Marylia Kelley, Livermore

Let’s begin with the facts. In 2000, Congress passed a law to enable nuclear-weapons workers to receive compensation for cancer and other illnesses due to on-the-job exposure to radiation and toxic materials. It’s called the Energy Employees Occupational Illness Compensation Act.

To date 2,664 Lawrence Livermore National Laboratory employees have filed for compensation. A Tri-Valley CAREs staff attorney helps current and former LLNL employees obtain recompense, a small modicum of justice for ruined health and untimely death.

The Department of Energy has concurred in court with the National Academy of Sciences that “there is no safe level of radiation exposure. Every exposure no matter how small carries with it some risk of an adverse health effect.”

The bottom line is that LLNL’s nuclear-weapons research involving radioactive materials poses risks to workers, the public, and the environment in which we all live. LLNL describes the 50-mile radius around the laboratory as the directly affected area. Seven million of us live within that radius.

On this basis, I wrote a letter to The Independent suggesting that community members get involved in a new environmental review process. That review is at its beginning stage, called “scoping,” and public comment is currently being accepted on what topics the document should consider. Folks can still send comments to LLNLSWEIS@nnsa.doe.gov.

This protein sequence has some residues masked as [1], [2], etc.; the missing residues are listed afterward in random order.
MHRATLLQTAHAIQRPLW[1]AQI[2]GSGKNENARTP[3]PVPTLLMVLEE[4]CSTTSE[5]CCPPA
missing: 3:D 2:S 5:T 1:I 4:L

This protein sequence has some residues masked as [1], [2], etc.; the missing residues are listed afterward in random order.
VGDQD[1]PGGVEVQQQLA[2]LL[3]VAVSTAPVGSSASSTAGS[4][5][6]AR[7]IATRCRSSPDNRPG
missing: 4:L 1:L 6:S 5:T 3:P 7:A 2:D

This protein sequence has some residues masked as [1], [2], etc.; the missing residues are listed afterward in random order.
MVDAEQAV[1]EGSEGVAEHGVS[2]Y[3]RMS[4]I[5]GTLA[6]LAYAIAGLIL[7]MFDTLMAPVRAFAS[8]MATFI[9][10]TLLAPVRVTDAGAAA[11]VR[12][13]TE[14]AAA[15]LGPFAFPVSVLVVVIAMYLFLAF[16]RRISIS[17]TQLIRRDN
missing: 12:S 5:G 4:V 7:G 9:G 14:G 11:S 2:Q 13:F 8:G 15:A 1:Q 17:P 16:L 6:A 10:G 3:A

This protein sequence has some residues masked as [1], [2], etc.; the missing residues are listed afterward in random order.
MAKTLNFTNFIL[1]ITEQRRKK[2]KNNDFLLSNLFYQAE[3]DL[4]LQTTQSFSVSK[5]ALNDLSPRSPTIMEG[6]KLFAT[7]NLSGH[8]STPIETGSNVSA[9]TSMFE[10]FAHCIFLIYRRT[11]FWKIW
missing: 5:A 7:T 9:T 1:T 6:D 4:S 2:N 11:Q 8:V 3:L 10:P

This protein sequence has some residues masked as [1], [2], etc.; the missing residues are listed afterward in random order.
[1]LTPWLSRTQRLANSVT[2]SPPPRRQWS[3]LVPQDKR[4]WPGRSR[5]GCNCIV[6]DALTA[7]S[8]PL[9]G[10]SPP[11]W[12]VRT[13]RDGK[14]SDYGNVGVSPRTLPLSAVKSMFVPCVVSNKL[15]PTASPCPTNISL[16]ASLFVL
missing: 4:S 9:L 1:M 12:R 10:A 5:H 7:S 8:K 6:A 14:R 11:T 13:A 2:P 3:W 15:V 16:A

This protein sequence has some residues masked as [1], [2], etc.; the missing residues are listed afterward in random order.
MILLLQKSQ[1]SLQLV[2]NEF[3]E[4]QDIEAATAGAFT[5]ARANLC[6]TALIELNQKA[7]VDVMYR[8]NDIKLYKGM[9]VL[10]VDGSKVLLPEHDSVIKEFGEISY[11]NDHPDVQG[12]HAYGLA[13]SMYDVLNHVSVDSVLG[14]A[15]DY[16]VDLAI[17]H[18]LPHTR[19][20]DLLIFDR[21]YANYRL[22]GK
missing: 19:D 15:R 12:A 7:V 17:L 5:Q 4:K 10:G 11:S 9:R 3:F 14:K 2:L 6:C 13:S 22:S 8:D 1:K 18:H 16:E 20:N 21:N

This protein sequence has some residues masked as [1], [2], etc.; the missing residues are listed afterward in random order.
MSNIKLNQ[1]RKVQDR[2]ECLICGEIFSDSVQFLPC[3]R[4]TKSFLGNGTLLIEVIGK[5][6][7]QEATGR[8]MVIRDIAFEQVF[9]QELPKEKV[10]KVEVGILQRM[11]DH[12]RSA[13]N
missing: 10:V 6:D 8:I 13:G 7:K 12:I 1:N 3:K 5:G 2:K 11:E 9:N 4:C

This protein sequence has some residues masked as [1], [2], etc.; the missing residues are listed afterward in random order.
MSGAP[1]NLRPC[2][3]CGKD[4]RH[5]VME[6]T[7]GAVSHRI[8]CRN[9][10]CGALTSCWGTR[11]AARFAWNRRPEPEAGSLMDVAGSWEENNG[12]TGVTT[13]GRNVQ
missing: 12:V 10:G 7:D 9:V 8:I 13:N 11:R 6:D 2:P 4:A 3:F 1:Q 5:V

Apparently, letter writer Tom Ramos takes issue with those facts. In addition to castigating me personally, he wrote several paragraphs on the simple fact that some radioactive elements exist in nature. Most of us learned that in elementary school. I know I did. Tom then tells us, “… for God’s sake, live with it.”

His admonition misses the point. LLNL has released harmful radioactive materials into our air, land and water, including plutonium (manmade in a nuclear reactor), tritium (radioactive hydrogen, also made in a reactor), and others.

Past LLNL documents list more than a million curies of airborne radiation released from its operations. Radioactive leakages can also be found in soils and groundwater at LLNL’s main site in Livermore and Site 300 near Tracy.

Now, LLNL is undertaking a review that will authorize activities for the next 15 years or more. Again, I call on community members to become involved. Your voice matters.